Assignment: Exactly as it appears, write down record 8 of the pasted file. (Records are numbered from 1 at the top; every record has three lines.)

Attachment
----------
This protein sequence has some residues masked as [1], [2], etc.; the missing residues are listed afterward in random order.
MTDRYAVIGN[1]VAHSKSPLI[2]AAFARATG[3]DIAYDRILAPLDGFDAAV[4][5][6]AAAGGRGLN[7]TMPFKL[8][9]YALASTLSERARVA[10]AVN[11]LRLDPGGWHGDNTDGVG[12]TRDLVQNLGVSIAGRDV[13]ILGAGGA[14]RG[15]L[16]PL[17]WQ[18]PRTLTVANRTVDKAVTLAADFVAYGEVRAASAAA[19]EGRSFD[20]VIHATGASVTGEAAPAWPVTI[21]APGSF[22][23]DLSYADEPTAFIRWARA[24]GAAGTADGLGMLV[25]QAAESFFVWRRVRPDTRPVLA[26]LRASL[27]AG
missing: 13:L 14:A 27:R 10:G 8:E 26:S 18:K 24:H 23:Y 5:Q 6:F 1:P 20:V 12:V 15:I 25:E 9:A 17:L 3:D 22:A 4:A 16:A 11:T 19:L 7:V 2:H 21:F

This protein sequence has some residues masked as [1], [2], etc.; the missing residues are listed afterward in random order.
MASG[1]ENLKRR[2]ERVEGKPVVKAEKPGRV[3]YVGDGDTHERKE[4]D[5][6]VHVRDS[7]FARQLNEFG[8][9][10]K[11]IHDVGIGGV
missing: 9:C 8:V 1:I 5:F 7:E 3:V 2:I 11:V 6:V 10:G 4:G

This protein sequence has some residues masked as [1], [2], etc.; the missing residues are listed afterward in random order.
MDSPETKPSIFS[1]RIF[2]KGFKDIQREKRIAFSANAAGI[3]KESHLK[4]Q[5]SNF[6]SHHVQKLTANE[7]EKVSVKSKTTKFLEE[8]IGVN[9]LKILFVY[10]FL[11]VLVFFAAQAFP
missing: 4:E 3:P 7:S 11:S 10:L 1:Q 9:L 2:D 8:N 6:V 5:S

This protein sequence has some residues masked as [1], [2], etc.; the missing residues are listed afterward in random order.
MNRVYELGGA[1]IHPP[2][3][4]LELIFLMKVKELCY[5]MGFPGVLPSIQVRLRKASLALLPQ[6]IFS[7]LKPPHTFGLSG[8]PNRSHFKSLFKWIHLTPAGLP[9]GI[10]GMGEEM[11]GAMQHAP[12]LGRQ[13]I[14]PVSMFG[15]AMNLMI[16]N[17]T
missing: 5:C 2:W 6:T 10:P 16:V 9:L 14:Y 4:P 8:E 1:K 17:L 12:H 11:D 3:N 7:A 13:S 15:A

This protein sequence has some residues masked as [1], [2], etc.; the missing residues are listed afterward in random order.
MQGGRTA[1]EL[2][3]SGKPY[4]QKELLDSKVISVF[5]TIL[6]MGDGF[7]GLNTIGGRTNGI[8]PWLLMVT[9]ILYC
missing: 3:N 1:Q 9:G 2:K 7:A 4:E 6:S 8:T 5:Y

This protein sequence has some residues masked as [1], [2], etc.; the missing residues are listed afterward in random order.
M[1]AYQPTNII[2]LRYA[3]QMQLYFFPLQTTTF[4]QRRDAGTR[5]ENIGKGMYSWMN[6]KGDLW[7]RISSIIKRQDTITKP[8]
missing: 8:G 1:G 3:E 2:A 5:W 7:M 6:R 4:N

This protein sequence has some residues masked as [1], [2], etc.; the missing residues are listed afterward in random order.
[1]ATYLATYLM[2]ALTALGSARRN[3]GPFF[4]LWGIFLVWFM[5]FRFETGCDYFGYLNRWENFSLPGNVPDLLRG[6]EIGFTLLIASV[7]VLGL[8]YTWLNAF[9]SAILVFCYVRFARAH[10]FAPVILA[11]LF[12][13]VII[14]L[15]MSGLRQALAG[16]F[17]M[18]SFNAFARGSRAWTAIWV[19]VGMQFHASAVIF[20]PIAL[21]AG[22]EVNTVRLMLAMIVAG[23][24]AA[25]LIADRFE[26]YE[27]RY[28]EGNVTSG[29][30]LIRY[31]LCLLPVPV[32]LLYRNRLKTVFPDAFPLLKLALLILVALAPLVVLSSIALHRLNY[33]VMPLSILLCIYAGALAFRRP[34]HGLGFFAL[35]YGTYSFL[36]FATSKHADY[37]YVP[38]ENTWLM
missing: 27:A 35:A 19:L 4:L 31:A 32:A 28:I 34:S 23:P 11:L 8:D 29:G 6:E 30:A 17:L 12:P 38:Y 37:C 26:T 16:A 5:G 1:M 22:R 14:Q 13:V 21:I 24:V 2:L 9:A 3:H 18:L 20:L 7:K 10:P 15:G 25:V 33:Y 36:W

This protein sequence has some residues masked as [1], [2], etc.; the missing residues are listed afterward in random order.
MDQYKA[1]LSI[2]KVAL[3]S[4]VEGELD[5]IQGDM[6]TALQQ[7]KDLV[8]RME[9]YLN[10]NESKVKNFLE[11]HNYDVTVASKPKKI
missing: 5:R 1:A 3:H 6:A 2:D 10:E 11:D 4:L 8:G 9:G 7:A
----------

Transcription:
This protein sequence has some residues masked as [1], [2], etc.; the missing residues are listed afterward in random order.
MDQYKA[1]LSI[2]KVAL[3]S[4]VEGELD[5]IQGDM[6]TALQQ[7]KDLV[8]RME[9]YLN[10]NESKVKNFLE[11]HNYDVTVASKPKKI
missing: 5:R 1:A 3:H 6:A 2:D 10:E 11:D 4:L 8:G 9:G 7:A